Getting lost is the last thing you want to think about while heading out on the trail with friends, exploring the nature around you and taking in the gorgeous scenery. However, statistics show that it happens to one in three hikers at some point so it’s best to be prepared if you suddenly find yourself all alone, lost in fog or bad weather or having wandered off the path by accident. Before you set out tell someone roughly where you, or the group are going and when you should be back as well as checking out the proposed route. Sadly, if you’re already in trouble that’s not going to help much, but at least if you don’t come back, the alarm will be raised.
If you realize that you’re not quite where you’re supposed to be or that the trail has taken you in an unfamiliar direction stop. Don’t carry on in the vain hope that it will eventually lead you to the right place as you may end up in a worse situation, or hurt yourself when faced with a much more difficult route than the one you’re currently on. Lost hikers tend to use the STOP rule which means Stop, Think, Observe and Plan so now’s the time to have a drink and some food and consider your options carefully. If you’ve brought a pocket GPS or phone with you take it out and have a look to see if you’ve got any signal, if anyone’s been in contact with you or if you can use GPS to plot your location. Don’t worry if you didn’t bring these or if the battery has died as there are other ways to figure out where you are.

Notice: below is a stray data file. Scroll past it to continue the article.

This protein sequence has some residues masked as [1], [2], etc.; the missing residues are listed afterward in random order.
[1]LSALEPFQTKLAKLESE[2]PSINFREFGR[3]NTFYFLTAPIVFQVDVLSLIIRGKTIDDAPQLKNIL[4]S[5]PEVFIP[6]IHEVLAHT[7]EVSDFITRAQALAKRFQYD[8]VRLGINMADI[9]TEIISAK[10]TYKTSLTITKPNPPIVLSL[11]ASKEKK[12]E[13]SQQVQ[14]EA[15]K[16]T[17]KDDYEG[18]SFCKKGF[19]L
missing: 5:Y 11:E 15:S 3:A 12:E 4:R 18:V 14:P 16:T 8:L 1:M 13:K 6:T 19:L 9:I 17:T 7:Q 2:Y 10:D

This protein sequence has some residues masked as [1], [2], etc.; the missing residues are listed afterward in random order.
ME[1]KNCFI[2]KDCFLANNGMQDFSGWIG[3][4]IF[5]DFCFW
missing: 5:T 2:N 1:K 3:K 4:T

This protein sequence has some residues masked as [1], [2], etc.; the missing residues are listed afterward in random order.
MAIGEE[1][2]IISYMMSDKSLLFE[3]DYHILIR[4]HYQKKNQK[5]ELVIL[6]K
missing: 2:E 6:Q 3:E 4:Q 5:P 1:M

Think And Observe
Mentally retrace your steps and think about where you were the last time you spotted a familiar landmark or when you last saw your friends. If you took pictures along the way get out your phone or camera, scroll through to see if you recognise anything. Think about the direction you’re currently facing is it North or South? East or West? Do you remember which way you were meant to be headed? Observe what’s around you by looking at the ground, trees and even where the sun is in the sky as well as what the current weather is like. If it’s close to sunset you may be forced to spend a few hours in the dark, if not the whole night, alone so click here to find out more about wilderness survival and the necessary supplies.
Plan Your Next Steps
Wear bright clothing that will help rescuers see you better and if possible consider retracing your steps a few feet back onto the main path. Use your whistle to attract attention from anyone who may be in the vicinity; three short, sharp blasts is the global signal for help me! If you are forced to spend the night put on any extra layers, find some sort of shelter and build a small fire as it’ll be useful not just for keeping warm but anyone looking for you will see the smoke.